The Tomatometer rating – based on the published opinions of hundreds of film and television critics – is a trusted measurement of movie and TV programming quality for millions of moviegoers. It represents the percentage of professional critic reviews that are positive for a given film or television show.
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The Tomatometer is 60% or higher.
The Tomatometer is 59% or lower.
Movies and TV shows are Certified Fresh with a steady Tomatometer of 75% or higher after a set amount of reviews (80 for wide-release movies, 40 for limited-release movies, 20 for TV shows), including 5 reviews from Top Critics.
Percentage of users who rate a movie or TV show positively.
The story of Grace was, to me, the main focal point of the film, and it was incredibly sad to witness the events that led to her downfall. What terrible family dynamics that stem from the extremely abusive Jake and the sickening Uncle Bully. But otherwise, not much else as far as filmmaking is concerned.
What an unexpectedly stark and brutal film. Despite the violence and domestic abuse, it's somehow amusing and mesmerising. Made on a tight budget, it proves that a great story well told wins every time.
A brutal and harrowing tale about family, life and destructive habits. Jake (Morrison) seems like a decent guy with a nice family, until he starts drinking and you seem the horrible effects that alcoholism have on him as he takes out his rage on Beth (Owen). The impact this and later events has on Grace (Kerr-Bell), their eldest daughter, is the main plot and a deeply touching one at that. Solid acting across the board, as well as some nice New Zealand scenery thrown in to counteract the extreme violence. Not fun, but a well-told story.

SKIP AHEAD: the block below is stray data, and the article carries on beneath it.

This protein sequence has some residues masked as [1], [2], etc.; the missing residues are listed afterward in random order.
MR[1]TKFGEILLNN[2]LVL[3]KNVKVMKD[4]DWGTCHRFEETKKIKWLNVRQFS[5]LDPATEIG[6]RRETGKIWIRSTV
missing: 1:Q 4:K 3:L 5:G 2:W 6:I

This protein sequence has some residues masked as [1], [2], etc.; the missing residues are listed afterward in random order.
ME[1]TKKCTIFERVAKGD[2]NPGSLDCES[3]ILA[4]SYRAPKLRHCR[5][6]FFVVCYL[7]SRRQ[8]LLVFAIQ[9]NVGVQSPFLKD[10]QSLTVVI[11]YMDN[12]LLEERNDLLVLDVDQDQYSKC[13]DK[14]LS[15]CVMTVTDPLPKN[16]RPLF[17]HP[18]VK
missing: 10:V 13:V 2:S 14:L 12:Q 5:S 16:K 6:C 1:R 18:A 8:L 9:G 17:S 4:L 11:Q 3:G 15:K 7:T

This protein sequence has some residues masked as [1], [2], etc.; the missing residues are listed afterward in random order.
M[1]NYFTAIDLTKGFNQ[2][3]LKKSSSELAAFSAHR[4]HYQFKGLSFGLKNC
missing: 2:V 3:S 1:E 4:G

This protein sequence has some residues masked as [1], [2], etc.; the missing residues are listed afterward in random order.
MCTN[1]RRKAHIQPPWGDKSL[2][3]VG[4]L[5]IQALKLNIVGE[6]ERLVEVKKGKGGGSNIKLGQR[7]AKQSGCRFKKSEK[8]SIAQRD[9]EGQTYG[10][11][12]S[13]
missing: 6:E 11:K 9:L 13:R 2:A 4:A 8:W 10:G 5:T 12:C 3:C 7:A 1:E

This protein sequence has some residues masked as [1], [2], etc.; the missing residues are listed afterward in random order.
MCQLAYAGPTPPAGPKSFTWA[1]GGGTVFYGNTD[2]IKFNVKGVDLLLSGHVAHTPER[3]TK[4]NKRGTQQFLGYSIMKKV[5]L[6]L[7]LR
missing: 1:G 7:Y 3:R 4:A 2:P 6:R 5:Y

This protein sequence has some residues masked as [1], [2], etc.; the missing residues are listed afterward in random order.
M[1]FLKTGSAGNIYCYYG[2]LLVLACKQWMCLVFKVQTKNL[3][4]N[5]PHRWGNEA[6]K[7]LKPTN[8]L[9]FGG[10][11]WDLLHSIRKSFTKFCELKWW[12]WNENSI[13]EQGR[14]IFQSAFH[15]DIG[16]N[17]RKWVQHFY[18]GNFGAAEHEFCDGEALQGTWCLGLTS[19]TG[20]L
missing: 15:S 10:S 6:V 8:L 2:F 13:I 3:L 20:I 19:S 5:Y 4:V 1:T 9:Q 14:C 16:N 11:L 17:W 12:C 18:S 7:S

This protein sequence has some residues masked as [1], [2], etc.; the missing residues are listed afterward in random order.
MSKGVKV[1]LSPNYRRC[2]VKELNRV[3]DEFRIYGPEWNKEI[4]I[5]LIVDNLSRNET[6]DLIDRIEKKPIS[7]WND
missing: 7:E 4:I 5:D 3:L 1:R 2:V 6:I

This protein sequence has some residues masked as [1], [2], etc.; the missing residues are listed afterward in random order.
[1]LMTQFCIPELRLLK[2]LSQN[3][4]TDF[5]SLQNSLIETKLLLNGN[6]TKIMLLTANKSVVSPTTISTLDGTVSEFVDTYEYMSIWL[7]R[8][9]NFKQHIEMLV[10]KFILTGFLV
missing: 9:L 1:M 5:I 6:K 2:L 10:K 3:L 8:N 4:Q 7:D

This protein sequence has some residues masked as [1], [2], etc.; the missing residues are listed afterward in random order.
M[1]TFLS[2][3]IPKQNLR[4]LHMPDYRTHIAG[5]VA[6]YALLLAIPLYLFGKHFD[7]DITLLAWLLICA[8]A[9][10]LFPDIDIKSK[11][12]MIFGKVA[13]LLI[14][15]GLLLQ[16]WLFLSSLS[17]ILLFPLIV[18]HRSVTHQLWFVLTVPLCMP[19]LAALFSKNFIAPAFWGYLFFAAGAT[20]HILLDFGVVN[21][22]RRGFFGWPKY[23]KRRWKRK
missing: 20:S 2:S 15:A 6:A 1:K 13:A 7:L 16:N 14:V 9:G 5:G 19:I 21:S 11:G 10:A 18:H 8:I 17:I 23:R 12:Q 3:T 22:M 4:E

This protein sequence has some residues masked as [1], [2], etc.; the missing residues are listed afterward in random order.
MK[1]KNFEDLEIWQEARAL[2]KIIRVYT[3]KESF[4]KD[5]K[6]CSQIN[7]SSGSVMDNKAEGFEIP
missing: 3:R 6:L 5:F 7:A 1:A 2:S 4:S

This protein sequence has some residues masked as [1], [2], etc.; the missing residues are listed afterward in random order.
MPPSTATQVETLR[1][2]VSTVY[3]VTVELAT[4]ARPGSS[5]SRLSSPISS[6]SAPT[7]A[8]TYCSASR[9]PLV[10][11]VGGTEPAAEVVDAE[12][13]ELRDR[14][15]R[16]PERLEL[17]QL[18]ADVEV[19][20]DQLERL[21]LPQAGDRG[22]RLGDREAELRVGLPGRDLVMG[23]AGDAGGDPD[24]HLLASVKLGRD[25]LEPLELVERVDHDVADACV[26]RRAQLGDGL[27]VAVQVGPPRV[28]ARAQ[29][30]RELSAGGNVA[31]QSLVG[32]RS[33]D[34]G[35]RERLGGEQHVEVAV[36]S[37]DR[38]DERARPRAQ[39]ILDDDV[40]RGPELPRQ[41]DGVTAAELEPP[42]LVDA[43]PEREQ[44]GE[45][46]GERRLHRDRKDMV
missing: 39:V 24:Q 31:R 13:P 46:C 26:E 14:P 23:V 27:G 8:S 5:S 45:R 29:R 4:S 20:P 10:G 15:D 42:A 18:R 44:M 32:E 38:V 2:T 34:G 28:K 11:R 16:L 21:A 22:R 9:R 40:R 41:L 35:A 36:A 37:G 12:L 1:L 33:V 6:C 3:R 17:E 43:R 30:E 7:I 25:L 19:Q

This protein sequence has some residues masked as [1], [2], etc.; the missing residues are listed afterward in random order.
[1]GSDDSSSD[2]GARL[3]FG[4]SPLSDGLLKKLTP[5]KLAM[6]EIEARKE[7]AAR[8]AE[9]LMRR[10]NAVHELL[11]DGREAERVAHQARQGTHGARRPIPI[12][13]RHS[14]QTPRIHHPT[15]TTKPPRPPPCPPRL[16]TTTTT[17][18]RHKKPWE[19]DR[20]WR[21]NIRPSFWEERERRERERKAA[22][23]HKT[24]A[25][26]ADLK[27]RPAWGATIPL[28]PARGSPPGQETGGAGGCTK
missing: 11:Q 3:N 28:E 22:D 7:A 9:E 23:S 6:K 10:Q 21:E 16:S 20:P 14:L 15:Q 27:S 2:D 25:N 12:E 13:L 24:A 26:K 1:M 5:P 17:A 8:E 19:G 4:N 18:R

Lee Tamahori's haka-esquely charged and harrowing family drama is engrossing. The portrayal of Maori culture in the contemporary society and the issues related to repressed ancestral identity are finely captured, in addition to the family issues of a regular disoriented family trying to make ends meet. Maori actors add to the authenticity and make the film a compelling experience.
A film that's full of the subtle visual tricks film teachers love to point out (character X ruined the life of character Y, and so they stand in such a manner that their shadow hovers over them, etc.), none of which manage to save the utterly simplistic story propelled by one-note characters, one that relies on bludgeoning shock value over everything else. Even that fails to work, though, because it is just so damn predictable. The biggest shock is one that you'll expect 10 minutes in advance, and the ending is obvious starting from the middle of the movie.
A graphic depiction of the life of a low social class, the Maori (New Zealand), akin to the Indians in the US or the Aboriginals in Australia. Portrayed is their struggle with a violent father, drugs, alcohol and abuse. It's an interesting movie, unfortunately with a storyline and dialogues that could've been a lot better.
Great performances and a truly amazing soundtrack. The message of the movie is pretty clear from the beginning on and it doesn't leave space for big surprises. That guitar theme though, reminds a bit of Hendrix "Little Wing", great.
A crazy good emotional movie that chronicles life in a dysfunctional, poor, abusive home. A story of anger, pain, regret, strength, resilience, hope, and pride. This movie impacted me to the core. A must watch.